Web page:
Only about half of Americans believe human activity causes climate change, and their lack of knowledge contributes to a situation where the historically largest carbon emitter fails to show climate leadership.
Hurricane Harvey slammed into the Gulf Coast, delivering 40 to 60 inches of rain in some parts, even before its current and second landfall. We are devastated to see the struggle in our fourth biggest city and other towns for safety and access to drinking water, food and shelter. We are disturbed by the plight of more American climate refugees. But so too are we are heartened by stories of selflessness and courage and the organizing for those in need (like the Hurricane Harvey Community Relief Fund).
Critically, we see this as a moment for clarity, anger and action.
Let us be clear: This storm was made worse by climate change, as have been so many other extreme events. And calling climate change a hoax (whether in jest) and otherwise dismissing man-made climate change threatens the beliefs — and preparedness — necessary to ensure our survival.
Let us be clear: Big oil, and those of us who depend on it, don’t win in a world of climate devastation. (Harvey knocked out a significant part of American refining capacity, and gas prices are expected to soar.)
Let us be clear: Those historically discriminated against and the poor are suffering more today, although every demographic suffers from catastrophic loss.
Let us be clear: Erasing climate change from the government website, grants and jobs; withdrawing from the Paris Accord; and building pipelines in no way prepares us for a phenomenon poised to cause more suffering than any other in human history.
Let us be clear: The worst — and costliest — American natural disaster is being described as impossible to prepare for. Yet “in a single year, Houston, Texas was hit by two 1-in-500-year floods and a 1-in-1000-year downpour” (from Al Gore’s An Inconvenient Sequel: Truth to Power, pre-Harvey). Climate change brings an endless flow of “improbable” events that deeply challenge our individual and collective capacity to cope.
Let us be clear: Such extreme events will result in mass migration. In Syria, 1.5 million people were displaced through climate-related drought, a principle cause of the civil war that has now displaced half the country.
Let us be clear: The US media will move on. But this will take — just as it did with Hurricanes Katrina and Rita — years to rebuild, with many losing homes and lives built through decades of arduous work.
Let us be clear: Cutting taxes for the rich, while expanding the military and cutting the budget leaves us unprepared to take care of those at home.
And let us be clear: In the midst of pain and the compassion that swirl around us, so too do we feel anger.
We feel anger that crises that could have been averted through a much smaller correction — of course decades ago — has been allowed to linger through tactics of delay and obfuscation similar to those used in by other harmful industries, but with more terrifying consequences.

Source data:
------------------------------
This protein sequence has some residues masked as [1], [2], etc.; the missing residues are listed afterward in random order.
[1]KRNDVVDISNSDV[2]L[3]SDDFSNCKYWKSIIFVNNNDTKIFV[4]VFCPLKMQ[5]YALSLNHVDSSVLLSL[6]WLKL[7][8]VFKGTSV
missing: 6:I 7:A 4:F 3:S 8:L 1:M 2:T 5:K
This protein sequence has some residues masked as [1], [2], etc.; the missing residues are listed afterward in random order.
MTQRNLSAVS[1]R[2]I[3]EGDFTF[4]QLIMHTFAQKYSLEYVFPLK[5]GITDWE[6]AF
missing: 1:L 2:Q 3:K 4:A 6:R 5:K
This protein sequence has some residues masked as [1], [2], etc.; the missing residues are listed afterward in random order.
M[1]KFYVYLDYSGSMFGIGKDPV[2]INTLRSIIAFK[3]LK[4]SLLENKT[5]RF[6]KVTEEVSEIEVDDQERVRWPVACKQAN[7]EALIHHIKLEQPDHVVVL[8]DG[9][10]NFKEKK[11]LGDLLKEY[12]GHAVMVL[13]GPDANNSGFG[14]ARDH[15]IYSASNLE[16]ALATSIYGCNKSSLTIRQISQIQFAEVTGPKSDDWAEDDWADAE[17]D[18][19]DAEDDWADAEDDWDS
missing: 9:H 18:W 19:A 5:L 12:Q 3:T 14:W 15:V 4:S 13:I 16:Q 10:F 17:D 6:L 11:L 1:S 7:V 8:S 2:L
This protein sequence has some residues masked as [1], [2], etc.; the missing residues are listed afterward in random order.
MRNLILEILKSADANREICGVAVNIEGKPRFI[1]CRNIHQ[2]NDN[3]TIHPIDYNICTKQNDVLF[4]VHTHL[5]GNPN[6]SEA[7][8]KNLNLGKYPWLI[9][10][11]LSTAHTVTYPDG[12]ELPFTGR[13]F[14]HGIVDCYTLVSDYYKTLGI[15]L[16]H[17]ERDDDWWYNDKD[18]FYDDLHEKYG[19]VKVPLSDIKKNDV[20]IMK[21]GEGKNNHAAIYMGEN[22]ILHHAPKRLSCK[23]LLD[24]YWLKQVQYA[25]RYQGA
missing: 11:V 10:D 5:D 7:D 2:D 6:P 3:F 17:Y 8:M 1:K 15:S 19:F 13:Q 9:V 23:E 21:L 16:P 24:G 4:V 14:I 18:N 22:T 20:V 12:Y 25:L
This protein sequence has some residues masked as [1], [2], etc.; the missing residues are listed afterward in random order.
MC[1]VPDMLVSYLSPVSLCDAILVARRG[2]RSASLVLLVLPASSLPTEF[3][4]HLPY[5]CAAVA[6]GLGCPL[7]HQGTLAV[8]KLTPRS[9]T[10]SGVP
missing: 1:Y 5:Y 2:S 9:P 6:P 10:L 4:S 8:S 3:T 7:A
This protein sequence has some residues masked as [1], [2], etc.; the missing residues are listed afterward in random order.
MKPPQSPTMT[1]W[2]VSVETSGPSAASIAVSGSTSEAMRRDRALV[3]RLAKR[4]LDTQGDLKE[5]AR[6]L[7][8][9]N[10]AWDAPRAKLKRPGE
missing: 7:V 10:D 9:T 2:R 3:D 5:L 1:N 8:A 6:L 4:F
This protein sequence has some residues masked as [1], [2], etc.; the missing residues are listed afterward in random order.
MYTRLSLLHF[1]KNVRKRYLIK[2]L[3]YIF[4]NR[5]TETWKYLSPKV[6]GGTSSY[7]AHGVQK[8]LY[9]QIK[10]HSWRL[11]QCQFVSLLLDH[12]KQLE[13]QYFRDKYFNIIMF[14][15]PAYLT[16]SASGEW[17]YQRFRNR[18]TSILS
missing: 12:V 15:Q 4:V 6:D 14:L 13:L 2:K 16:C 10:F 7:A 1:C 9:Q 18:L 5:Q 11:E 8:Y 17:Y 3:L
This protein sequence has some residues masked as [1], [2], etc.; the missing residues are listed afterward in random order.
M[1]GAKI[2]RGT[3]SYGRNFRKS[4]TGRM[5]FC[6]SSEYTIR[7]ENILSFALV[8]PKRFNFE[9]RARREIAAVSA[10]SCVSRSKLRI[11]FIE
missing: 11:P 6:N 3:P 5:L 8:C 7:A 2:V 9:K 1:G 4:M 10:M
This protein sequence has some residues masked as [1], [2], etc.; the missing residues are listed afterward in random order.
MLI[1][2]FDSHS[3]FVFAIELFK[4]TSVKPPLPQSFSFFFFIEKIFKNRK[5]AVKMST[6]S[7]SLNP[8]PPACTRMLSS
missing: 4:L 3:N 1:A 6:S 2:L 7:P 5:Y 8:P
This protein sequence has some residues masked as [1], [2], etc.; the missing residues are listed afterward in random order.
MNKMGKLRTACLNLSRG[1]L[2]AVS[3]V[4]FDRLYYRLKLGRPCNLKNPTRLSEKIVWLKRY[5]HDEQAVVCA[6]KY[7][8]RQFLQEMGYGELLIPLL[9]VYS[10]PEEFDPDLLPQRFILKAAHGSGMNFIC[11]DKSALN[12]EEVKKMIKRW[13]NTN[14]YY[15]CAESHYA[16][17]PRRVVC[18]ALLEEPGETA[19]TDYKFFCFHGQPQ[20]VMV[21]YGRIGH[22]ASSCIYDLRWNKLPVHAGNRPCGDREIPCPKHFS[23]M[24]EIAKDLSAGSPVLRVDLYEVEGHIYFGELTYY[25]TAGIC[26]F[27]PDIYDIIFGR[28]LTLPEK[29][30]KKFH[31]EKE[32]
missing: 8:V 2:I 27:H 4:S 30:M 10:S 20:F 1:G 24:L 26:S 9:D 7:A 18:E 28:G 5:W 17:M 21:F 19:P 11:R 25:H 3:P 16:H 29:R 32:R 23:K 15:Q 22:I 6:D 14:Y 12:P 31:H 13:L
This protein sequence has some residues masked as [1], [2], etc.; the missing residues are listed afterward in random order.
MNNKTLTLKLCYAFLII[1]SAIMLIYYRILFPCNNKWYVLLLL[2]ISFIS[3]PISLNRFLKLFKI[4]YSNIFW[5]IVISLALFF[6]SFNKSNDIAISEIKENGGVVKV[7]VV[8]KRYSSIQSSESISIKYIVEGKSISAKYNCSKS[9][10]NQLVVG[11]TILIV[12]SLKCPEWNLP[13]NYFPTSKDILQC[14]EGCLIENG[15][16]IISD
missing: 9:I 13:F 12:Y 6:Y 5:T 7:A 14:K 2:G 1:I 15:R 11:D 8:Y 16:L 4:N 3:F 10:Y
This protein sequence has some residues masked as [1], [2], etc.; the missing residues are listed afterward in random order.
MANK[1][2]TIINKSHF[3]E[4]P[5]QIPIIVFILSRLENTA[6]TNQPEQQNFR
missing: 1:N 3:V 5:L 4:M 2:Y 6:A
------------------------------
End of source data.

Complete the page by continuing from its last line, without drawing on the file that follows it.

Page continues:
We feel anger because the confusion and defunding over science and the environment is deeply disrespectful to our fellow citizens. “Look,” it says, “how little your lives, your homes, and your communities are worth to us.”
We feel anger as we especially abandon the disenfranchised in a land of equality, equal rights and refuge for the “poor huddled masses.”
We feel anger because, again, we hear (and half of Americans believe) man-made climate change is not an issue. Ironically, they’re right. It’s a superfactor shaping every outcome of grave importance to humanity: food availability, war, disease, and the creation and plight of refugees.
We feel anger that an aggressive and proper response is called “politicization,” even as its lack would be an abdication of our moral responsibility to care for our fellow Americans.
As we struggle to make sense of the unfolding tragedy and to chart our course, we must act.
We must act to mitigate the climate crises.
We must act to create a boon of renewable energy jobs, a huge opportunity when our most basic right — to work for livable wages — is under great threat.
We must act to create a world of sustainability that will put at our core what our religion and our moral compass tell us to: our children, families, communities, friends and world.
We must act not out of regret for the past, but to reclaim our future.
We must lead even as one more reminder rings out about our interconnection and joint fate.
We must respect the science and reality at the base of the real news that now floods our screens.
We must realize we are no longer powerless to understand the world’s greatest challenge, but empowered to tackle it.
We must — and we will — save ourselves and our world.
The views expressed in this article are the author’s own and do not necessarily reflect Fair Observer’s editorial policy.
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